In the process of teaching art workshops to young children, I have become very interested in the relationship between art, play and literacy. I received an Arts Education Grant from the Community Arts Partnership of Tompkins County to work with three kindergarten classrooms at Caroline Elementary School. The initial purpose of the workshop was to create projects with the children that could be used as a vehicle for dramatic play and storytelling. The workshop evolved in order to connect with Caroline Elementary School's Celebration of Learning which was using the natural world adjacent to the school as a laboratory for learning.
The kindergarten students in all three classes were studying animals and birds. For two of the classes, I worked individually with each child to build an animal out of plaster gauze, wire, tape and newspaper. For the third class I worked individually with each child to build a bird puppet with the same materials. Once their animals and birds were covered in gauze, I worked with groups of about 3-4 kids at a time to help them paint them. The children used a combination of pictures of animals found online and the electronic version of Peterson's Guide to Birds. The children created their animals and birds in relationship to what they observed.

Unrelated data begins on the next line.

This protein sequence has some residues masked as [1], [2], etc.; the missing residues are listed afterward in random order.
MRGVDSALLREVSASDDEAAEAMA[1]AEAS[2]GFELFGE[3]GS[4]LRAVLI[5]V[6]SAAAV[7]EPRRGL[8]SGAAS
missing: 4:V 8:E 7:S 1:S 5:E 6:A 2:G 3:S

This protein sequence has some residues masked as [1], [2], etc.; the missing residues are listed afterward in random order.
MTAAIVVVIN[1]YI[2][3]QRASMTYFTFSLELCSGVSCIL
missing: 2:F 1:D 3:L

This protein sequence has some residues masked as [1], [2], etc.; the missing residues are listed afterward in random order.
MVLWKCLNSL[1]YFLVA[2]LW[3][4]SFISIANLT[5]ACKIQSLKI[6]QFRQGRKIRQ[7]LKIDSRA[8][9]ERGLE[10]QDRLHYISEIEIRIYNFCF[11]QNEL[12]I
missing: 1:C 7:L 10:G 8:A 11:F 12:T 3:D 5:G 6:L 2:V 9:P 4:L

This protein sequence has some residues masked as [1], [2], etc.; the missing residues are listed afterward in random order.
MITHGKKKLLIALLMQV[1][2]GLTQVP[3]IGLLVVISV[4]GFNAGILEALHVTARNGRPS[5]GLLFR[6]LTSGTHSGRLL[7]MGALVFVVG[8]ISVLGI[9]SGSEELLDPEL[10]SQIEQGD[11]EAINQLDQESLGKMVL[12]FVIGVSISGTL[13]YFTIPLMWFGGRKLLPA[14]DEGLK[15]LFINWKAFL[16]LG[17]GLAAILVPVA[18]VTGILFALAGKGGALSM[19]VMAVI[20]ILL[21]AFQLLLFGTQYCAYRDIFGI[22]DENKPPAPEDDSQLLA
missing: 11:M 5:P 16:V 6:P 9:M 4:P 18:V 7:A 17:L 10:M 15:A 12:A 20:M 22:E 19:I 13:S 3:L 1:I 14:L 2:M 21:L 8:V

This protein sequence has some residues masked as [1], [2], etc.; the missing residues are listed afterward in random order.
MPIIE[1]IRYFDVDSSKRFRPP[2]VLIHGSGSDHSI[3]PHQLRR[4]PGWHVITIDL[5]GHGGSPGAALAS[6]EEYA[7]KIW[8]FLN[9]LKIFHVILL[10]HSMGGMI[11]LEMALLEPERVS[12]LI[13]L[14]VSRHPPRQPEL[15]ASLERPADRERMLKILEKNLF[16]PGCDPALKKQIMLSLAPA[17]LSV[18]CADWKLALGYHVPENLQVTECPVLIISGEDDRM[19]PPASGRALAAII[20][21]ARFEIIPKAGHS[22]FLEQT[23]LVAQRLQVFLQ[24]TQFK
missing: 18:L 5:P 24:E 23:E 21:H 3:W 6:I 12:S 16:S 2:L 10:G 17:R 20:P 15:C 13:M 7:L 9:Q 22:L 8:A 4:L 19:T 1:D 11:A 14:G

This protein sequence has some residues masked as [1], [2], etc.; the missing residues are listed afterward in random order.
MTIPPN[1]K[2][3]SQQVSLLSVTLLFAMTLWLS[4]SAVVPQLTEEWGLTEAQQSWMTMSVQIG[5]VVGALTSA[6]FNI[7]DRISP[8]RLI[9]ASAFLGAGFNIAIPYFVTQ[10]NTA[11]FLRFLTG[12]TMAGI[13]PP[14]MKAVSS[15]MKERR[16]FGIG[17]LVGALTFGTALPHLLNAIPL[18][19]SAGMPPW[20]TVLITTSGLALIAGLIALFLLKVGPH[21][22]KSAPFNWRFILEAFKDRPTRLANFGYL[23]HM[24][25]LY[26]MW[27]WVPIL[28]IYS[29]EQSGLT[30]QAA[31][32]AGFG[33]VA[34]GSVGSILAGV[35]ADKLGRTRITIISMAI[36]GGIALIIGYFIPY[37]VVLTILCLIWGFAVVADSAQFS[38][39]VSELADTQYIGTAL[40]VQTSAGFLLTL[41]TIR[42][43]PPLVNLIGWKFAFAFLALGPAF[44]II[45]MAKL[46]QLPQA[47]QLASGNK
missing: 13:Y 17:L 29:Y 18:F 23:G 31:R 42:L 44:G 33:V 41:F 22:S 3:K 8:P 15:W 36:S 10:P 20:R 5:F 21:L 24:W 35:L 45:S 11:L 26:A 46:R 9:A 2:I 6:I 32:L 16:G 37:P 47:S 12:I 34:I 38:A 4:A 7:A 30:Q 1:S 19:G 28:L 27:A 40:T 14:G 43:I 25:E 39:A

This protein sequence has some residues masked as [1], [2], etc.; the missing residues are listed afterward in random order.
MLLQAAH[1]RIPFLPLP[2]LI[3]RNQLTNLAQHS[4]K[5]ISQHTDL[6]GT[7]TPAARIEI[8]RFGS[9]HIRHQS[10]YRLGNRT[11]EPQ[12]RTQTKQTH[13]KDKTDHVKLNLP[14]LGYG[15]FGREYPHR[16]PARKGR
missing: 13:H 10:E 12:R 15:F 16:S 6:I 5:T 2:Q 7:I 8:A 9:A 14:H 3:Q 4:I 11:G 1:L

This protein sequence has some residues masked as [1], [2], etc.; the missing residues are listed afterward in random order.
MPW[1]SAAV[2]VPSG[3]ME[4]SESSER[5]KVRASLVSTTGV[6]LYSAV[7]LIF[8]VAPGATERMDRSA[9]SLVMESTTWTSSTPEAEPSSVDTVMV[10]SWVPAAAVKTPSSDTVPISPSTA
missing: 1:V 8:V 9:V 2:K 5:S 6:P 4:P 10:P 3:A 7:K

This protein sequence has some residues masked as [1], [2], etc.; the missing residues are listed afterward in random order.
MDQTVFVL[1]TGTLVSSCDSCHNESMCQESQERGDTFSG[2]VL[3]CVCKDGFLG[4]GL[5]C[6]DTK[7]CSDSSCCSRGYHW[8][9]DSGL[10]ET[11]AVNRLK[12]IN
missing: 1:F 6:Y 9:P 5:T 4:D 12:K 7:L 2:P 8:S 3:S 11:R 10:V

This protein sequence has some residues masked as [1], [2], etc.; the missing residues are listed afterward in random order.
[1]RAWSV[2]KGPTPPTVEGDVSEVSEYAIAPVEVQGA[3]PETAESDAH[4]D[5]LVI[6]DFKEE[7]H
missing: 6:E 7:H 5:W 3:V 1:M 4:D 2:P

Part two of the workshop was different for each class. One class created a fantasy home for their animals out of cardboard boxes, one created a diorama environment for them and the other created prop puppets that could used for a play that the children were making with their bird puppets.
For the literacy component, each teacher utilized the animals, puppets, and environments in different ways. In Ms. Weber's class, the children created fiction stories about their animals and nonfiction stories about the process of making them. Ms. Keating's class created stories about each animal and its environment. Ms. Shululu's class used the bird puppets to create a puppet show that was attended by families. All of the projects that the children made were included in the Celebration of Learning that took place on May 29, 2015.
It was a real pleasure to work with the children. It was incredibly rewarding to see how proud they were of their projects. The workshop reinforces my belief that literacy skills can be supported and enriched by incorporating art and play into the classroom.
Make Way for Play was made possible with an Arts Education Grant from the Community Arts Partnership.